For many years, we've thought of the "sandwich generation" as people who are taking care of older parents while raising young children of their own. But that seems to be changing. Many people today are taking care of their moms and dads- and, increasingly, their grown kids who still need financial help. So even though their nests are empty, their wallets are quickly emptying too.
According to a new Pew Research Center report released today:
- Nearly half (47%) of adults age 40-59 have a parent 65 or older and are either raising a younger child or financially supporting an adult child over the age of 18.
- Almost 40% say both the adult kids and their aging parents look to them for emotional support.
Pew found increasing financial burdens for this generation, with the biggest jump among those playing the role of primary supporter for grown kids:
- In 2005, 20% of all Americans in their 40's and 50's had provided primary support to grown children and 22% provided some support (a total of 42%)
- In 2012 those providing primary support rose to 27% with 20% giving some financial support (a total of 48%)
- In 2005, 19% of all Americans provided some support to aging parents; in 2012, 21% did so.
- Among middle-agers who have at least one child, most (73%) have provided some type of financial support to a child, compared to those who have a parent over age 65 - 32% have helped them out financially.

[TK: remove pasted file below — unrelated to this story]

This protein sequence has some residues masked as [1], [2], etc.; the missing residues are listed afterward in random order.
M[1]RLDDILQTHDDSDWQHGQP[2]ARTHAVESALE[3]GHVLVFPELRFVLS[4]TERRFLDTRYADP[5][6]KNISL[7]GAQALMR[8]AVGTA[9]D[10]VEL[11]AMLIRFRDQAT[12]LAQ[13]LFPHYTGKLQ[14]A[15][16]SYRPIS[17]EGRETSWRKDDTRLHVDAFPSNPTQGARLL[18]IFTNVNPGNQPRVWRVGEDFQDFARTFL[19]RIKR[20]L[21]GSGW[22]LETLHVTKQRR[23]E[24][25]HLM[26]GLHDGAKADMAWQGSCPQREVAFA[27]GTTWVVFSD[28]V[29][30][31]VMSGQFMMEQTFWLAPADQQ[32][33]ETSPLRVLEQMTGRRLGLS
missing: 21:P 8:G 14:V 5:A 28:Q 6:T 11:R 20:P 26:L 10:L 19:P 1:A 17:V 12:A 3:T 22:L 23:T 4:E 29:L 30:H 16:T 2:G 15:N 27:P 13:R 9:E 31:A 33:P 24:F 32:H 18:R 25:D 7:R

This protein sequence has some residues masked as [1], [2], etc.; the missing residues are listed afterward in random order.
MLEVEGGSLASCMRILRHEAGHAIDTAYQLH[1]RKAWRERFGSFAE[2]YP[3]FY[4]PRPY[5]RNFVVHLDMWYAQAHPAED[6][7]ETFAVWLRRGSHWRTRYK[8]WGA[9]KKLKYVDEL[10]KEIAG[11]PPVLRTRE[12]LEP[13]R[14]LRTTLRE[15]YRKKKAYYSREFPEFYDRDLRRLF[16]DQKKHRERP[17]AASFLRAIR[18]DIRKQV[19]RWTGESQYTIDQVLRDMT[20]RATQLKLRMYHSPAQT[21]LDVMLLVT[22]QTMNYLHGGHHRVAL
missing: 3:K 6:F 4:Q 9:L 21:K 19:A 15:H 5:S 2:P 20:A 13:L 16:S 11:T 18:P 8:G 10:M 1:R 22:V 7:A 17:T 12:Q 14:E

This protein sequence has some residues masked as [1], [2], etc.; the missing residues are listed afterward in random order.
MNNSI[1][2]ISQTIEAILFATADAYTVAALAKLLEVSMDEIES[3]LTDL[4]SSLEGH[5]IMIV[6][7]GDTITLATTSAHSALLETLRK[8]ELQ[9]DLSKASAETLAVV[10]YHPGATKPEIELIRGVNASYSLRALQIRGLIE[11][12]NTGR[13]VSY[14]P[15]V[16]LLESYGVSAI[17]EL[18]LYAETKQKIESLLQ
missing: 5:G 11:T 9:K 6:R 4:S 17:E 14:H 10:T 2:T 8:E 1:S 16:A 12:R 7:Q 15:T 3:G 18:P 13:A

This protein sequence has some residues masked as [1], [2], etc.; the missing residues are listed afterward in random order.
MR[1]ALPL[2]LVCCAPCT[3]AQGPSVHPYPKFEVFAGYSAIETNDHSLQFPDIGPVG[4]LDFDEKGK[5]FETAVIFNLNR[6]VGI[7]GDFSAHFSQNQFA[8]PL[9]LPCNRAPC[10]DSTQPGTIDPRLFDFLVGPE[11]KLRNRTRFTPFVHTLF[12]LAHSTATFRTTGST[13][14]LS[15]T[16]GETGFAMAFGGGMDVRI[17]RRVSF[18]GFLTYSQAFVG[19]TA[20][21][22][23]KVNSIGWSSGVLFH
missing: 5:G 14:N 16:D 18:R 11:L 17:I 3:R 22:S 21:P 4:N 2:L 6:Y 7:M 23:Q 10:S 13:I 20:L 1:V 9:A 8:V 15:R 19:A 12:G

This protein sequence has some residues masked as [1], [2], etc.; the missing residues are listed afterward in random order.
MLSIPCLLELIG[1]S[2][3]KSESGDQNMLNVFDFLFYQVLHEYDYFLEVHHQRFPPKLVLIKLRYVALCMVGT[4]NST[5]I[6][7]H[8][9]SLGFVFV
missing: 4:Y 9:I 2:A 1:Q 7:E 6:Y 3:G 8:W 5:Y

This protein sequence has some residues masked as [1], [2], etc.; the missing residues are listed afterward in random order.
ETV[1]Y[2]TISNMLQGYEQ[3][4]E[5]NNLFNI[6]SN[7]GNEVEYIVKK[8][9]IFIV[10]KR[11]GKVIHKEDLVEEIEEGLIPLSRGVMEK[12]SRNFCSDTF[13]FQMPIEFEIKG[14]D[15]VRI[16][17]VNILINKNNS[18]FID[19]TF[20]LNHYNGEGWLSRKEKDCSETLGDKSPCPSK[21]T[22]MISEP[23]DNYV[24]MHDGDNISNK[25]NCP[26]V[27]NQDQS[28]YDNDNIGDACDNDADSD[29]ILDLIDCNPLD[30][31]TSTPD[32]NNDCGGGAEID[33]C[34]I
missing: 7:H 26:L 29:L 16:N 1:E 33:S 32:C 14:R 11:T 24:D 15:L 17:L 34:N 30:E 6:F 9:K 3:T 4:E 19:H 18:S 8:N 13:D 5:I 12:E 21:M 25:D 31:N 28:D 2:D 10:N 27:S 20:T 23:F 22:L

Maybe a more apt moniker is the Panini Generation"š middle-aged Americans are increasingly being pressed financially flat, and their grown children are putting the squeeze on.
Why is this happening? One explanation is the Great Recession and the slow recovery. Young people have had a hard time finding jobs that provide enough pay to allow for financial independence. There are other contributing factors, too, similar to those that have fed an increase in multigenerational living (education costs, later marriages, housing crisisis.) Indeed, many of these families may be in multigenerational households - but Pew did not include that information in the report. Nor did they mention grandchildren, but I wouldn't be surprised if they are part of the picture as well.
Not surprisingly, the majority of Americas support the notion of helping out family members in need: Pew found that 75 % of adults in the U.S. believe we have a responsibility to provide financially for aging parents if they need help. A smaller number (52% ), but still a majority, think it's okay for parents to help out grown children who need their support.
I tend to agree. As I see it, family is family - and in tough times those who have tend to help those who have not. But what worries me is that, if people are devoting their financial resources to taking care of grown children, how will that effect on their own financial stability and preparation for retirement?
Let's face it: When we're in our 40s and 50s, it's important to be boosting up our retirement savings. And if Baby Boomers and Gen X-ers aren't doing so, what is goingto happen when they are the ones who need support? Will the their kids be there to give back - emotionally, physically and financially?
I sure hope so